The singing of the word Alleluia plays an important role in this chant. Its iconic melody leaps up at the end of each refrain, and after the final refrain it is stretched to a great length. This word, Alleluia, sung to this ornate melisma, is a representation of celestial language, of the singing of the angels. In the prosa that follows, Candida tu quia (“You are Brighter”), the same stretched melody is repeated as a syllabic poem, as though the divine speech has been translated for human comprehension. In this chant we receive a cosmic vision of Saint Foy as a star in the heavens, singing with a choir of virgins in her glittering purple dress.

The Saint Foy music concludes with, O decus (“O Exceptional Glory”), a processional antiphon filled with stunning melismas. The final phrase of this verse becomes a direct appeal to the saint to “attend mercifully to the pleas of your servants,” which is articulated in the music by a lengthy melisma that reaches the apex (highest note) of the chant on the word adesto (“now”), a word which indicates the arrival of the saint herself. Through the height of this melody the human voice reaches up to the saint in heaven and beseeches her to descend to bless her followers. Circular in form, the chant then concludes with a repetition of another highly melismatic melody: the last line of the first passage, tecum eternam adipisci gloriam, “receive eternal glory.”

The second half of the concert presents the Seventy-Two Verses for St. Martial, composed in 1028-29 by Adémar of Chabannes to celebrate the patron saint of the abbey at Limoges. Adémar, active in the generation prior to the anonymous composer of the Liturgy of Saint Foy, is one of the first composers we know by name. He is also understood to be one of the innovators of music notation techniques that render this music still legible today. The scholarship that has been done by James Grier and others on the music of this abbey and this prolific composer has been an invaluable asset to the EnChanted Images project. Like the Liturgy of Ste. Foy, the Seventy-Verses have received little attention in the past millennium. In 1997 musicologist Manuel Pedro Ferreira presented an interpretation of the first half of the composition at the Sagres fortress in Portugal, but aside from that event these verses may not have been performed since 1029.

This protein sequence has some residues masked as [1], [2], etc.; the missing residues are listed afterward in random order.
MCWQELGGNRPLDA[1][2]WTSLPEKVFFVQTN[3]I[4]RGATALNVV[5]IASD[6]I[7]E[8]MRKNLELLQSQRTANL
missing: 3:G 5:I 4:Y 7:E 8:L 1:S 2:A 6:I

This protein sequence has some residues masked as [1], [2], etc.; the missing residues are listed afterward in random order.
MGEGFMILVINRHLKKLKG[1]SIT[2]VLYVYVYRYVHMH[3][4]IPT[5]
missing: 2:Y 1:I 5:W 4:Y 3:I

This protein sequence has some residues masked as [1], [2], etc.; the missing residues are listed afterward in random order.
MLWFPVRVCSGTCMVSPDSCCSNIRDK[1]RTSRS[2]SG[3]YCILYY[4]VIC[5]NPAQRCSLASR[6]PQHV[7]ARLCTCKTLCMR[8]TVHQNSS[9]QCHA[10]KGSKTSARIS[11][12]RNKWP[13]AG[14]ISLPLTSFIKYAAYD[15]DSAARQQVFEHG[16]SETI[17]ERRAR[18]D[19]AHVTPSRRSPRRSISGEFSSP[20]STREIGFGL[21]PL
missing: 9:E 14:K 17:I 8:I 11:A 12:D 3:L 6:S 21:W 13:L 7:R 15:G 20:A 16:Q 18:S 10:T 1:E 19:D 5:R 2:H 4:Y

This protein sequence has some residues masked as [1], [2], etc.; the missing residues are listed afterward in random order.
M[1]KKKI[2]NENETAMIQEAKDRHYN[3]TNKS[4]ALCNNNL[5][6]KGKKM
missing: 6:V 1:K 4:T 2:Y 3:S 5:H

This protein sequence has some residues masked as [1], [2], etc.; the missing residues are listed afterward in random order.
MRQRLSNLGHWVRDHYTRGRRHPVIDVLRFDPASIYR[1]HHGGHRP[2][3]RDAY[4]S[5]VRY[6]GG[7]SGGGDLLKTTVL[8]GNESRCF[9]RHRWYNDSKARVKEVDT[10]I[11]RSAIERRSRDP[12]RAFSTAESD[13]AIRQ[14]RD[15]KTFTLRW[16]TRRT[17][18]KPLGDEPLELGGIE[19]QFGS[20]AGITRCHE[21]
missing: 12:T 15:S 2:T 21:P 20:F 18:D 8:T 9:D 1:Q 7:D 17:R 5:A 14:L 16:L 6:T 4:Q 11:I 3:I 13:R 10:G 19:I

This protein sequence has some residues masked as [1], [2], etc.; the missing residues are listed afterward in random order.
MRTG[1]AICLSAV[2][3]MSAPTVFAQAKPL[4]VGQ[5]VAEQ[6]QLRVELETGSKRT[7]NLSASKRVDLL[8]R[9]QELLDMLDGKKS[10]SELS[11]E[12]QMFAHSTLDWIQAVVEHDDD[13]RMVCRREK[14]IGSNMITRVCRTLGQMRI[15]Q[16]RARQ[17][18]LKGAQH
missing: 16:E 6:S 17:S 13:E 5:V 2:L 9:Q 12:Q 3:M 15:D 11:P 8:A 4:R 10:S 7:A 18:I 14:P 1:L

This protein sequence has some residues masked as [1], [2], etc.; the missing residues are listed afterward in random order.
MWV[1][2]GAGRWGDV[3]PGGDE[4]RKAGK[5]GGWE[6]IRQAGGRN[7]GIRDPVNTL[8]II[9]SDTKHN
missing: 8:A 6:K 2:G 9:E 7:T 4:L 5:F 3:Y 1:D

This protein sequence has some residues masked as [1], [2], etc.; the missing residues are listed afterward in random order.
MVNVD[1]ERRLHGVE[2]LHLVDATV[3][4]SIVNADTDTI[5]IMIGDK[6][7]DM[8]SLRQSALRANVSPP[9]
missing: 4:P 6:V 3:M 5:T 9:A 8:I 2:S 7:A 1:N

Adémar of Chabannes is not only famous for his contributions as a music scribe, he is also infamous for his obsession with promoting a false narrative that St. Martial was not merely the first bishop of Limoges in the third century, but was in fact an apostle who was alive during the time of Christ and a companion of St. Peter. Adémar composed and revised a large body of work to promote this lie, and in turn to promote the abbey of Limoges. By looking across the music of Limoges and Conques, the nature and function of the music becomes clearer. We can see Conques within a regional culture in which abbeys strove to elevate their status and popularity through the creation of newly composed, uniquely ornate spectacle of music.